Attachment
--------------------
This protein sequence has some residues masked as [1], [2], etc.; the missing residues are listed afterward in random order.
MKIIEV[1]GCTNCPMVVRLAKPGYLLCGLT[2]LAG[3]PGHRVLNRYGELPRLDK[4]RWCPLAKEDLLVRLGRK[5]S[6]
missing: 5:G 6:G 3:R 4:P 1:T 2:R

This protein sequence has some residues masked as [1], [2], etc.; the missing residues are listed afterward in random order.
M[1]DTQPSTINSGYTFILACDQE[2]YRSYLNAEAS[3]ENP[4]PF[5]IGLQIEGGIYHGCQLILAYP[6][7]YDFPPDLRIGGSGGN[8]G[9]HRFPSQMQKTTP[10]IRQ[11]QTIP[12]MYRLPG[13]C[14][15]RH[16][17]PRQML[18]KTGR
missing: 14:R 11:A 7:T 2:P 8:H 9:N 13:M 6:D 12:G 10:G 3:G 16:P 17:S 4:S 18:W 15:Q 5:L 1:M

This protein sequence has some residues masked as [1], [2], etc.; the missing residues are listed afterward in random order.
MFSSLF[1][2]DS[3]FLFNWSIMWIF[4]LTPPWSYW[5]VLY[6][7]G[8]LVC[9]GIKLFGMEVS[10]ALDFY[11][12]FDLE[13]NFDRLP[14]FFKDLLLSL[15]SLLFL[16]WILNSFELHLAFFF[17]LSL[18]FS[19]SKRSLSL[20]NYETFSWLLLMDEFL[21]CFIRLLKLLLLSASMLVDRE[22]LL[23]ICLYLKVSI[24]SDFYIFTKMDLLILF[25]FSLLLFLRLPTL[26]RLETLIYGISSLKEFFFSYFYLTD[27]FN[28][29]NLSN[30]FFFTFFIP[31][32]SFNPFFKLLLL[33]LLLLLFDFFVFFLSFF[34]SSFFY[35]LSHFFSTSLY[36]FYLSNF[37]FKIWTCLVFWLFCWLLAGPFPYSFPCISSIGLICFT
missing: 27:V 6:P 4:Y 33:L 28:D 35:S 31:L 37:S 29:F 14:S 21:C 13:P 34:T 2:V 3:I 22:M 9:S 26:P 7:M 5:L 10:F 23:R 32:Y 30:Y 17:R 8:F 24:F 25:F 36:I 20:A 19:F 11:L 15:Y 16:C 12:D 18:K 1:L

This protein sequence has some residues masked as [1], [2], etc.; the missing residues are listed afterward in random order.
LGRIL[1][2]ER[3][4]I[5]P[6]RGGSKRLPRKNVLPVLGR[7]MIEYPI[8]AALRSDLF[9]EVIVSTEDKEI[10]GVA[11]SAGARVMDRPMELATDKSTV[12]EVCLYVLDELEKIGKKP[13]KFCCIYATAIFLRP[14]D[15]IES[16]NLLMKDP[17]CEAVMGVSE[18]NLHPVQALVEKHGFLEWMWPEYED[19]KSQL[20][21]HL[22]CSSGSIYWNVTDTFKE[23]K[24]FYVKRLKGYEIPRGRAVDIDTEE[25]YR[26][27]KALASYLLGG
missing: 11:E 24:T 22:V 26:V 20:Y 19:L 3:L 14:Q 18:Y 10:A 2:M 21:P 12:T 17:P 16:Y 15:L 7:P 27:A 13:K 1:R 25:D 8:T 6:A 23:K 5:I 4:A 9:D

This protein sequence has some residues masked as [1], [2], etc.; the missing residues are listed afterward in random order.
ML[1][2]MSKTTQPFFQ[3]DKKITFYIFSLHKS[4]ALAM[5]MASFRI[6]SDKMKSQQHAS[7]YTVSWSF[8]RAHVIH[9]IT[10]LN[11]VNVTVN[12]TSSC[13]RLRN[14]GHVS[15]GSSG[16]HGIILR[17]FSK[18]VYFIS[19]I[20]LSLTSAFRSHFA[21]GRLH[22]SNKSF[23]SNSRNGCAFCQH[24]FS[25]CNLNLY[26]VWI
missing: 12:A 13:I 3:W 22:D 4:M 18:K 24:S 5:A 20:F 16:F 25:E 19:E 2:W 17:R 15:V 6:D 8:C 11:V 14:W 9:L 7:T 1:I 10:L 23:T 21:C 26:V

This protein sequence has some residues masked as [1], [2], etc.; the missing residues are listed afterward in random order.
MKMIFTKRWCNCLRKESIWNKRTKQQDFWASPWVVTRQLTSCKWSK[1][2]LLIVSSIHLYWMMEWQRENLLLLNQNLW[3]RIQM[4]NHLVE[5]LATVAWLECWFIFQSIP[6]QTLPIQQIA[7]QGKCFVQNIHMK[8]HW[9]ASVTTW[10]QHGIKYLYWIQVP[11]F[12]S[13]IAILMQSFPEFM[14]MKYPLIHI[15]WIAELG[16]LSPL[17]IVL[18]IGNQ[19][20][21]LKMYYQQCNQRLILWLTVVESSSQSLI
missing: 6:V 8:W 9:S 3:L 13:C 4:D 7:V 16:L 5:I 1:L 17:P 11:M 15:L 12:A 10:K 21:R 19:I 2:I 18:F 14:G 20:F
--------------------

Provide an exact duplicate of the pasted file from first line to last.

This protein sequence has some residues masked as [1], [2], etc.; the missing residues are listed afterward in random order.
MKIIEV[1]GCTNCPMVVRLAKPGYLLCGLT[2]LAG[3]PGHRVLNRYGELPRLDK[4]RWCPLAKEDLLVRLGRK[5]S[6]
missing: 5:G 6:G 3:R 4:P 1:T 2:R

This protein sequence has some residues masked as [1], [2], etc.; the missing residues are listed afterward in random order.
M[1]DTQPSTINSGYTFILACDQE[2]YRSYLNAEAS[3]ENP[4]PF[5]IGLQIEGGIYHGCQLILAYP[6][7]YDFPPDLRIGGSGGN[8]G[9]HRFPSQMQKTTP[10]IRQ[11]QTIP[12]MYRLPG[13]C[14][15]RH[16][17]PRQML[18]KTGR
missing: 14:R 11:A 7:T 2:P 8:H 9:N 13:M 6:D 12:G 10:G 3:G 16:P 17:S 4:S 18:W 15:Q 5:L 1:M

This protein sequence has some residues masked as [1], [2], etc.; the missing residues are listed afterward in random order.
MFSSLF[1][2]DS[3]FLFNWSIMWIF[4]LTPPWSYW[5]VLY[6][7]G[8]LVC[9]GIKLFGMEVS[10]ALDFY[11][12]FDLE[13]NFDRLP[14]FFKDLLLSL[15]SLLFL[16]WILNSFELHLAFFF[17]LSL[18]FS[19]SKRSLSL[20]NYETFSWLLLMDEFL[21]CFIRLLKLLLLSASMLVDRE[22]LL[23]ICLYLKVSI[24]SDFYIFTKMDLLILF[25]FSLLLFLRLPTL[26]RLETLIYGISSLKEFFFSYFYLTD[27]FN[28][29]NLSN[30]FFFTFFIP[31][32]SFNPFFKLLLL[33]LLLLLFDFFVFFLSFF[34]SSFFY[35]LSHFFSTSLY[36]FYLSNF[37]FKIWTCLVFWLFCWLLAGPFPYSFPCISSIGLICFT
missing: 27:V 6:P 4:Y 33:L 28:D 35:S 31:L 37:S 29:F 14:S 21:C 13:P 34:T 2:V 3:I 22:M 9:S 26:P 7:M 5:L 10:F 23:R 32:Y 30:Y 17:R 8:F 24:F 25:F 36:I 20:A 19:F 11:L 15:Y 16:C 12:D 18:K 1:L

This protein sequence has some residues masked as [1], [2], etc.; the missing residues are listed afterward in random order.
LGRIL[1][2]ER[3][4]I[5]P[6]RGGSKRLPRKNVLPVLGR[7]MIEYPI[8]AALRSDLF[9]EVIVSTEDKEI[10]GVA[11]SAGARVMDRPMELATDKSTV[12]EVCLYVLDELEKIGKKP[13]KFCCIYATAIFLRP[14]D[15]IES[16]NLLMKDP[17]CEAVMGVSE[18]NLHPVQALVEKHGFLEWMWPEYED[19]KSQL[20][21]HL[22]CSSGSIYWNVTDTFKE[23]K[24]FYVKRLKGYEIPRGRAVDIDTEE[25]YR[26][27]KALASYLLGG
missing: 11:E 24:T 22:V 26:V 20:Y 19:L 3:L 14:Q 18:Y 10:A 2:M 21:P 12:T 17:P 16:Y 15:L 7:P 27:A 13:K 1:R 25:D 8:T 6:A 23:K 5:I 4:A 9:D

This protein sequence has some residues masked as [1], [2], etc.; the missing residues are listed afterward in random order.
ML[1][2]MSKTTQPFFQ[3]DKKITFYIFSLHKS[4]ALAM[5]MASFRI[6]SDKMKSQQHAS[7]YTVSWSF[8]RAHVIH[9]IT[10]LN[11]VNVTVN[12]TSSC[13]RLRN[14]GHVS[15]GSSG[16]HGIILR[17]FSK[18]VYFIS[19]I[20]LSLTSAFRSHFA[21]GRLH[22]SNKSF[23]SNSRNGCAFCQH[24]FS[25]CNLNLY[26]VWI
missing: 12:A 13:I 3:W 22:D 4:M 18:K 24:S 5:A 20:F 16:F 25:E 19:E 2:W 17:R 15:V 6:D 8:C 11:V 14:W 9:L 7:T 1:I 10:L 23:T 21:C 26:V

This protein sequence has some residues masked as [1], [2], etc.; the missing residues are listed afterward in random order.
MKMIFTKRWCNCLRKESIWNKRTKQQDFWASPWVVTRQLTSCKWSK[1][2]LLIVSSIHLYWMMEWQRENLLLLNQNLW[3]RIQM[4]NHLVE[5]LATVAWLECWFIFQSIP[6]QTLPIQQIA[7]QGKCFVQNIHMK[8]HW[9]ASVTTW[10]QHGIKYLYWIQVP[11]F[12]S[13]IAILMQSFPEFM[14]MKYPLIHI[15]WIAELG[16]LSPL[17]IVL[18]IGNQ[19][20][21]LKMYYQQCNQRLILWLTVVESSSQSLI
missing: 6:V 8:W 9:S 3:L 13:C 4:D 7:V 16:L 5:I 1:L 17:P 11:M 15:L 12:A 10:K 21:R 19:I 2:I 18:F 14:G 20:F